On guard at the entrance stand a fabulous horse and a noble elephant. each at least 31 feet tall. embroidered with bright colours and sturdy enough to take the weight of an adult. To the right. glass cases of exquisite. ethnic jewellery range from silver rings. the cheapest at £1.50. to elaborate necklaces and earrings set with onyx and amethyst. Further round the gallery a host of dramatic masks (from £38) make faces at some charming Balinese flying dragons and elephant puppets (£28) lying dormant in the far corner. Draped from finely woven baskets and rounded earthenware pots lie beautiful lkat scarves. woven from pre-dyed thread to produce intricate. slightly irregular patterns. There are boxes ofevery shape and

size and housed in a dark-wooded glass cabinet are some quirky brass miniatures ofmatchstick figures and horses. some several hundred years old.

You‘ll find plenty ofstocking fillers and unusual decorations such as charming strings of flowers and parrots from Rajistan. which would have been used as wedding decorations. Many more ojects than I‘ve space to mention caught my eye. and I for one. am going back to do some Christmas shopping.


Edinburgh Printmakers Workshop and Gallery. Run as a collective. the workshop provides excellent printing facilities as well as regular classes for anyone wishing to learn printing techniques. A host of prints of varying quality are on sale this Christmas. Downstairs. some marvellous prints by John Bellany and Ken Currie are available to those with a large spending budget. (from £168 unframed). Currie‘s Self-Taught Man strains his soulful eyes under the harsh yellow glare of a table lamp. huge and sculptured by Currie's dashing brushstrokes. Similarly Bellany‘s harsh style translates well to the print medium. contrasting sharply with Elizabeth Blackadder‘s soft lithograph of a purple iris. Particularly fine are the two Barbara Rae‘s which marvellously evoke a winter landscape by a sweep ofcolour. baffling traditional notions ofthe


Screenprints. lithographs and etchings stand upright in racks which you are free to browse. A set of charming. ifconventional. animal prints by Susan Norrie (£40 each) hang at the entrance ofthe exhibition upstairs. Inside, a rather mixed bunch vie with each other for attention. Dorothy Black‘s bold. pleasing ‘back‘ stands out along with the striking dyed and moulded handmade paper by Joanna Kessels. Aiden Bremner‘s humerous studies are notable for their originality. and hiding in the corner. are some beautifully worked. boldly designed prints by Kathy Lindsley. which reveal the wonderful quality of the etching.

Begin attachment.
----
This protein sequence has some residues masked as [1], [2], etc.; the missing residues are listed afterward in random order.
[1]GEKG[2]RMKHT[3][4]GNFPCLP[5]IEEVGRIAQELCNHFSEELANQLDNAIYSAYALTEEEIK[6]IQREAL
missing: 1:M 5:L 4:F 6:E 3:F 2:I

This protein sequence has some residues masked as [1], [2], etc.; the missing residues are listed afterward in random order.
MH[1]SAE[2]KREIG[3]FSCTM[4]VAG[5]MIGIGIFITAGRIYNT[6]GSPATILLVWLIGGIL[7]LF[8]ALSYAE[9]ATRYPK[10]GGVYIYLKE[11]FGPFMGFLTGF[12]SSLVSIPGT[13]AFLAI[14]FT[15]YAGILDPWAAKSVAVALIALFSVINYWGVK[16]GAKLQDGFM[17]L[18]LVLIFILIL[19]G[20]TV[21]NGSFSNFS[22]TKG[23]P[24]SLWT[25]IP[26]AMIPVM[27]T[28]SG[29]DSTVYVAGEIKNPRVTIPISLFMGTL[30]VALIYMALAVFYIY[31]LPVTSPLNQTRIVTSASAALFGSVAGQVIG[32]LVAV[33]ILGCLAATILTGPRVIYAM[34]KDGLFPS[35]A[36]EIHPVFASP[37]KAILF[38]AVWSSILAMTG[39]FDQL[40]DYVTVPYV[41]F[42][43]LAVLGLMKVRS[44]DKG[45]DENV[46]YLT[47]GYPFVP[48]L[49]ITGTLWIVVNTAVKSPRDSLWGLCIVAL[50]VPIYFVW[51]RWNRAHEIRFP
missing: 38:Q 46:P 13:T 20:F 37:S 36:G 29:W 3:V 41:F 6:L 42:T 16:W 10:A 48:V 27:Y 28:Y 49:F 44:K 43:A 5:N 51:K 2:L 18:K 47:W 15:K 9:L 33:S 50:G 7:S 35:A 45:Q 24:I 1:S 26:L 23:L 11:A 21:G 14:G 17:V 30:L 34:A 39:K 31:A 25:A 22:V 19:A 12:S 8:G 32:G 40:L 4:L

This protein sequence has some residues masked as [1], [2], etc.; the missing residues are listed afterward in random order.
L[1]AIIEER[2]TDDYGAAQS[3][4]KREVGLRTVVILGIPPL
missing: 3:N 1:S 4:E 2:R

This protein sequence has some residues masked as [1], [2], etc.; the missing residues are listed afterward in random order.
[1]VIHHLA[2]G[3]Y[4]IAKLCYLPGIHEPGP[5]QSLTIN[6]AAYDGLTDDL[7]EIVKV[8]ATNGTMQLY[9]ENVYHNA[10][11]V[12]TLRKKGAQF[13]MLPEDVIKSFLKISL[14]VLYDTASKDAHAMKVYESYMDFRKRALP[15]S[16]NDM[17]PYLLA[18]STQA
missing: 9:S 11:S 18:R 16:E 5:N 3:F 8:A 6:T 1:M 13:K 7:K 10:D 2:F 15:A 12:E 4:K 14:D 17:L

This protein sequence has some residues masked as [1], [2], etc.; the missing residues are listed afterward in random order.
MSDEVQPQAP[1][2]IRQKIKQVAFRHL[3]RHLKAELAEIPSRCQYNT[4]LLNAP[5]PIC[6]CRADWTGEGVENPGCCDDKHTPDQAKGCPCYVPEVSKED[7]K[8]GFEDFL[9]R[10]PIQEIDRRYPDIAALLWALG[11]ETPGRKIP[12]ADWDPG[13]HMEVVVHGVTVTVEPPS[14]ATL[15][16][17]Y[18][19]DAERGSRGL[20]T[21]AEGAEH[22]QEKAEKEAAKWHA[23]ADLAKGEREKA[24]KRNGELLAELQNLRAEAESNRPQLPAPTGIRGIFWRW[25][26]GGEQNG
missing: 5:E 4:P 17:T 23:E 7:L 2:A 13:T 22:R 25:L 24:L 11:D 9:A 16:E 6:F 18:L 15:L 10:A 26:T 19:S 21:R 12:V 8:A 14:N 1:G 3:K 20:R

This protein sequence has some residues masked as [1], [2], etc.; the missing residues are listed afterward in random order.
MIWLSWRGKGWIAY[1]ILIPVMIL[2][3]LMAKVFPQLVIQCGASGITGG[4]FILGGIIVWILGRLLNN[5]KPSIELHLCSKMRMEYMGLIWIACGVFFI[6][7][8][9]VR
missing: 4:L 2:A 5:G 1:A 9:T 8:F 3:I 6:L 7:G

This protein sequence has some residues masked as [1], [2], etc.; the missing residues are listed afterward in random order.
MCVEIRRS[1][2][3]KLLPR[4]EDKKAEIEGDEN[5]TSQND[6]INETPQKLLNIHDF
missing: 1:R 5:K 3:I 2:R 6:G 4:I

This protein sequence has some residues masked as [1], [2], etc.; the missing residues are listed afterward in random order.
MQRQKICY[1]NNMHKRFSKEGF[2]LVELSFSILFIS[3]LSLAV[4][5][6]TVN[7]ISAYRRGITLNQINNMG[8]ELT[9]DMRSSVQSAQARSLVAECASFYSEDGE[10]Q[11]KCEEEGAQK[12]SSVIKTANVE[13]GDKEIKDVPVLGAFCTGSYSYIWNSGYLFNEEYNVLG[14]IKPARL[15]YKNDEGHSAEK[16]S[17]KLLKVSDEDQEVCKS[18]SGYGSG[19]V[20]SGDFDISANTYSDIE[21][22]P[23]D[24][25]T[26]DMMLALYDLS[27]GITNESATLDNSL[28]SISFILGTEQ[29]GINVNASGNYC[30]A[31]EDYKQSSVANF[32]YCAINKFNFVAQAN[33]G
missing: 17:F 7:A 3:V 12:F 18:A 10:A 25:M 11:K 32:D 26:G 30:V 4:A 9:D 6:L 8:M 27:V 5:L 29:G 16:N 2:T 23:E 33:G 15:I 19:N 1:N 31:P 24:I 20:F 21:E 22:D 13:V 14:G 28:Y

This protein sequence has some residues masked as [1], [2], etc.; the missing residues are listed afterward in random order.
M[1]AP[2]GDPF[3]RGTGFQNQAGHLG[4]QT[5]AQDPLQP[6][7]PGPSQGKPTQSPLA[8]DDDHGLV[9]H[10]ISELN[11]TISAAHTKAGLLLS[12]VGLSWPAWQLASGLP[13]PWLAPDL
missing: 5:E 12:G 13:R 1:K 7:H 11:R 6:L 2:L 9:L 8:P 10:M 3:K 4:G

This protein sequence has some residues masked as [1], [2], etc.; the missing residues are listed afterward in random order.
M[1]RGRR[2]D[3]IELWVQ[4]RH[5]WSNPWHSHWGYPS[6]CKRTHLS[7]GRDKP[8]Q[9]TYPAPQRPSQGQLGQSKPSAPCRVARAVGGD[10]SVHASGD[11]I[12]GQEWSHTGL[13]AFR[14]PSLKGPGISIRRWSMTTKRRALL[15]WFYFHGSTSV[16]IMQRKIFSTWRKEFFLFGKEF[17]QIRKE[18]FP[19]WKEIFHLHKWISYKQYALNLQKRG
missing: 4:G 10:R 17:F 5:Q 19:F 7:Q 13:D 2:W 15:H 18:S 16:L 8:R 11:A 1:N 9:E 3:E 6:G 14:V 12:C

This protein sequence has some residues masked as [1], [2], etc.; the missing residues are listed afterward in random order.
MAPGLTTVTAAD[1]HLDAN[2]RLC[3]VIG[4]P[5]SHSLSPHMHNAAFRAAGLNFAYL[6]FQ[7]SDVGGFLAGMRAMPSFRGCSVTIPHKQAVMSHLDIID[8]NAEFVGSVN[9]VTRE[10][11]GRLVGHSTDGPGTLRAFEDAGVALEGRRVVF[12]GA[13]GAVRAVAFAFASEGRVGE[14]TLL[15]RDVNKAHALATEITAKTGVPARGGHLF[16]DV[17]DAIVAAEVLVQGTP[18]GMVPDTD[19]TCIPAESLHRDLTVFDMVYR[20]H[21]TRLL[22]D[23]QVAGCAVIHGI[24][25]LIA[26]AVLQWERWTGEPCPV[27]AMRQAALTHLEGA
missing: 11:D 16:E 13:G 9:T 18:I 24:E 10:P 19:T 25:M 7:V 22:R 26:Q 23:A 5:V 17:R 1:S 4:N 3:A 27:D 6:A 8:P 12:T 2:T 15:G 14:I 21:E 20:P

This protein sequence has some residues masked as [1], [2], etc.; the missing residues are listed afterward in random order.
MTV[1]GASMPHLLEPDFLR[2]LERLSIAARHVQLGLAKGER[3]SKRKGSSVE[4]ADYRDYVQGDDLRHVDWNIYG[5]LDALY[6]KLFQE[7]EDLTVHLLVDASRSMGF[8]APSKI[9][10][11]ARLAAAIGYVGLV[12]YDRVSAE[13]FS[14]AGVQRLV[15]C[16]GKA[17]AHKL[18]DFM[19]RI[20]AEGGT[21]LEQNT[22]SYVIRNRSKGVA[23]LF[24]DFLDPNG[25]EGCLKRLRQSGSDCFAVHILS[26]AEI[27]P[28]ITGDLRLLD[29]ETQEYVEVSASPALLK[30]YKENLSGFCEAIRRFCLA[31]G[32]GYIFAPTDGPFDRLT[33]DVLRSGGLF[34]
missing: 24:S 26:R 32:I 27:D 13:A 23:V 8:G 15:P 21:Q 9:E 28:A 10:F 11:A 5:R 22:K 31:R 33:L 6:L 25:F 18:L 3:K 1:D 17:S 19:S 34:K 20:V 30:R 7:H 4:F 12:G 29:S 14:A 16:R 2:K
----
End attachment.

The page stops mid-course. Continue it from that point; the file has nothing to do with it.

Scottish Gallery, Edinburgh.

Perhaps as a result of the gallery's Sea and Shore theme. there is an abundance of flint greys and warm blues in this exhibition. resulting in a calm. soft mood as you pad from painting to painting. The gallery has gathered together some fine artwork which varies in notoriety as well as in price (from £300—£3().0()0).

On my visit the gallery was still in a state of disarray as paintings waited patiently to be hung. Several impressive Barns-Graham‘s lay next to some charming Knox. Opposite Dorothy Stirling's marvellous reliefs built from stained driftwood. represent landscapes in metalic rusts and copper blues. You can compare master and pupil as the gallery have a wide and magnificent selection of Barbara Rae‘s (teacher ofStirling). ranging from large. abstracted boat studies painted outside. to small mixed media pieces abstracted from these. to large collages which can be traced back through the earlier stages. Also notable are some delicate gold. beige and blue Littlejohns and precise. surreal watercolours by Alex Bowes which so attracted Jim Kerr of the Simple Minds that he bought the lot from Bowes last exhibition.

The gallery also displays a strong

collection ofjewellery. ceramics and sculpture. Susan Cross is the main jewellery exhibitor. with her idiosyncratic use ofwoven metal though Jill Crowley‘s roughly moulded mermaids are even more attractive.

58 The List 8 21 December 1989